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Innovations in Light

Lipson’s Lab

Technologies from the Lab of Michal Lipson

Michal LipsonIt took more than 30 years for Michal Lipson, Electrical and Computer Engineering, to get from her birthplace in Israel to Ithaca, New York, by way of Brazil. It would take only a fraction of a second for the light that she studies to make the same journey—even if it was traveling through the nanometer-sized photonic structures out of which she and her research group are fashioning the datacom and telecommunications future.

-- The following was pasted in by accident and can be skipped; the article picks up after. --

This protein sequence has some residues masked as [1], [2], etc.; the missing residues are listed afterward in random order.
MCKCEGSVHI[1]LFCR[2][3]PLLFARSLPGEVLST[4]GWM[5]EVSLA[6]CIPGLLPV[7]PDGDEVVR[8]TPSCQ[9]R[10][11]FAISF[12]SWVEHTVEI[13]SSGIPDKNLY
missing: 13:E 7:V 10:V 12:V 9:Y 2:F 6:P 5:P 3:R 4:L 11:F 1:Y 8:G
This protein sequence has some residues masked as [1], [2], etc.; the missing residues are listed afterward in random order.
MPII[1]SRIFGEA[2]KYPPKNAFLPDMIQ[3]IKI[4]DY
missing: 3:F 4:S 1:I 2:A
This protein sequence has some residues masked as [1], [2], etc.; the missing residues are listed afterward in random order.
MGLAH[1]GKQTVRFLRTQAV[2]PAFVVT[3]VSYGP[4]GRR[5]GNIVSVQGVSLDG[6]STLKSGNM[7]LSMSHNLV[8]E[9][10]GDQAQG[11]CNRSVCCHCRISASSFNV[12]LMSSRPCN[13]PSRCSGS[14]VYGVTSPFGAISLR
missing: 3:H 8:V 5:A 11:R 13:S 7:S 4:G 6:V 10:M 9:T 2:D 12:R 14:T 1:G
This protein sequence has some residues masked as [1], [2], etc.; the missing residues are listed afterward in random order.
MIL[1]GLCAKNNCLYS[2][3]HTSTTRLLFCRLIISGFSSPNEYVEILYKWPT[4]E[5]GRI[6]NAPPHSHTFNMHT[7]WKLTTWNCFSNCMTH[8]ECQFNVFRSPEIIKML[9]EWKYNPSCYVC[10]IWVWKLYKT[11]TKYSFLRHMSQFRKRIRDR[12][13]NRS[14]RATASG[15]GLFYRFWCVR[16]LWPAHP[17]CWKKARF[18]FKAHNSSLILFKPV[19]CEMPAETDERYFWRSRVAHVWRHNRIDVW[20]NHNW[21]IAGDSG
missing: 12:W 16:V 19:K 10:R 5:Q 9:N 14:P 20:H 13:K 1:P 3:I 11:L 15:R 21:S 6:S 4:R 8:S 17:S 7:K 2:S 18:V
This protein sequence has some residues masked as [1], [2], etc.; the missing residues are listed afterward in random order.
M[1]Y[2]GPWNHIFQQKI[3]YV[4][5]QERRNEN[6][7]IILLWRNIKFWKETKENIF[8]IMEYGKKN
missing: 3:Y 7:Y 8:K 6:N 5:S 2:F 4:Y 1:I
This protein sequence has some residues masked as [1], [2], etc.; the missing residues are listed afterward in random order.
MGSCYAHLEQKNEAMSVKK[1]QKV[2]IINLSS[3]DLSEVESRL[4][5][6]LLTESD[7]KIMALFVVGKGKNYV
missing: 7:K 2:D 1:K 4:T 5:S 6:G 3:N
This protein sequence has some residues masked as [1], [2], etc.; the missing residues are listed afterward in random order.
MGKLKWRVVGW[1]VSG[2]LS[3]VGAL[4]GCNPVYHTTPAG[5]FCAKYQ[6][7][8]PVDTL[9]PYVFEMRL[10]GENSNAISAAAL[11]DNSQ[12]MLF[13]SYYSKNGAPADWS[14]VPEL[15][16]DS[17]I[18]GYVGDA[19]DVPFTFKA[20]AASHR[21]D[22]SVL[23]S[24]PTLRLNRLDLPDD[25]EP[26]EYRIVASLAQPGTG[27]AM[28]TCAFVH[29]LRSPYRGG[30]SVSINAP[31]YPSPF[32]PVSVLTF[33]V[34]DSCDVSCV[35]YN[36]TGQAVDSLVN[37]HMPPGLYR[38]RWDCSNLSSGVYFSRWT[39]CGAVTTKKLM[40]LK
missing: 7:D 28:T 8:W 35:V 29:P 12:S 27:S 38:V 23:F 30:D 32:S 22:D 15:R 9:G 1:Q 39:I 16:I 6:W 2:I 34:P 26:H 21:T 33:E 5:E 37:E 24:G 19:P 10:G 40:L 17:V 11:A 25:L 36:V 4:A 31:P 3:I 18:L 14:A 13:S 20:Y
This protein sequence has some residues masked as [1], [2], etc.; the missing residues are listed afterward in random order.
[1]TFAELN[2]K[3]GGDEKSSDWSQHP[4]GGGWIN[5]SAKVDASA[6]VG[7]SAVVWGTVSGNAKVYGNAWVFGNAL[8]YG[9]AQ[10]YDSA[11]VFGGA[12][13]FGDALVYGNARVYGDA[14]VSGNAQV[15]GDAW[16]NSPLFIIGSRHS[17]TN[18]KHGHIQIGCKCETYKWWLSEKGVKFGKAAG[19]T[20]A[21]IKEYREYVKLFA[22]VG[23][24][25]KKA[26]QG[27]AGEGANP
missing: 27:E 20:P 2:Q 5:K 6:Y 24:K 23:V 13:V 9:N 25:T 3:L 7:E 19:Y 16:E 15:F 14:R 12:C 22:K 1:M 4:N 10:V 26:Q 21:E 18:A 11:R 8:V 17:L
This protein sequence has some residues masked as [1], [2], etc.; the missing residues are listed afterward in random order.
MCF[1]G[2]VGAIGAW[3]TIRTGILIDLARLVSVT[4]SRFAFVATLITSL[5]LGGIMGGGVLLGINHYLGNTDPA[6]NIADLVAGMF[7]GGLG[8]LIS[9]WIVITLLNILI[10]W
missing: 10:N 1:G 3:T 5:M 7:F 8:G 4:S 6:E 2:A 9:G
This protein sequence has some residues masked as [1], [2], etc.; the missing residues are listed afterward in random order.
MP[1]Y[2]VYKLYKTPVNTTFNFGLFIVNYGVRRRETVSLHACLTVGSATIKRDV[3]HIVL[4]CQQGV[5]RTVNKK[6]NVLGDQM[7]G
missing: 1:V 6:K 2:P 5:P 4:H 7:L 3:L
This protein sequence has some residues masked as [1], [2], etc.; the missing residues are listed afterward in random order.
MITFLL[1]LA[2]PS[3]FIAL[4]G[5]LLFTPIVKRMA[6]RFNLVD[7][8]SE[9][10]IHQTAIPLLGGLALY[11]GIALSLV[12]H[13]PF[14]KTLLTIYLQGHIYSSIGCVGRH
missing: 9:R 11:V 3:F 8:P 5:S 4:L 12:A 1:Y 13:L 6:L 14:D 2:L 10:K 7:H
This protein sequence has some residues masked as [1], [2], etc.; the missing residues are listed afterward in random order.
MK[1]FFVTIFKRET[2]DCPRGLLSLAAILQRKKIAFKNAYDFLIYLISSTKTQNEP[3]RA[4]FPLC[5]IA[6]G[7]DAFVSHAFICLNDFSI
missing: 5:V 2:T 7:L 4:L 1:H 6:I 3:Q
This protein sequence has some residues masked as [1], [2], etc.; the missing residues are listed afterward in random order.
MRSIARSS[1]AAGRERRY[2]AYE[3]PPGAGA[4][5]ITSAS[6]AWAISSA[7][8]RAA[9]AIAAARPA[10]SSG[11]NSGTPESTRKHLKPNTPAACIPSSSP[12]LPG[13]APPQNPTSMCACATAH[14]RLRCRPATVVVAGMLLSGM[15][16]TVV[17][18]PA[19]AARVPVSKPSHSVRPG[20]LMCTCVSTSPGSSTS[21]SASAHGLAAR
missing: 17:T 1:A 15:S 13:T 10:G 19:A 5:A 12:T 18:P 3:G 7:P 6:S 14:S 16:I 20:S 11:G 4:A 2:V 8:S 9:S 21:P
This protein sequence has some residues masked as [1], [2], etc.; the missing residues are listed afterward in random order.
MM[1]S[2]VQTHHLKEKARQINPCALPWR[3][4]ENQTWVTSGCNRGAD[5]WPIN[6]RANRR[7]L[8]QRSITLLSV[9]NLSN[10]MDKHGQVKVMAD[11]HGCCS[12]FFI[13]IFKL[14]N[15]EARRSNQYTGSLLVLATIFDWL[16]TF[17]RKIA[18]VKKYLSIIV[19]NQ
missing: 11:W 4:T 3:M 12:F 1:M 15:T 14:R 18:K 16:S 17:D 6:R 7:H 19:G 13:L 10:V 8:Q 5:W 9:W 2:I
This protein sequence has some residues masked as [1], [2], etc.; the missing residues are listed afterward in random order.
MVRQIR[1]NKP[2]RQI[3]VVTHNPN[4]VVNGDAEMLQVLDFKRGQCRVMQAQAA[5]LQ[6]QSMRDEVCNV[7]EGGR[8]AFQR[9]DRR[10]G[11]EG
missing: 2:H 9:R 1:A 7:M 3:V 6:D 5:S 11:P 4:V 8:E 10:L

A physicist by training, Lipson arrived in Ithaca in the fall of 2001 to join the Department of Electrical and Computer Engineering. She quickly assembled a research group of postdocs and graduate students from around the world to help her explore silicon-based photonics, and her lab soon began to make important innovations. The first was a novel design for an optical filter known as a distributed Bragg reflector or DBR. Other innovative devices followed: devices for coupling optical fiber to chips, emitting light from a waveguide, switching optical signals on and off, guiding light on chips, and sensing. By the end of her fourth year at Cornell, devices created in Lipson’s lab formed the basis for nine patent applications and two articles in Nature. In February 2004, Lipson received an NSF Career Award, and less than a year later, she was profiled in a front-page story in EE Times.


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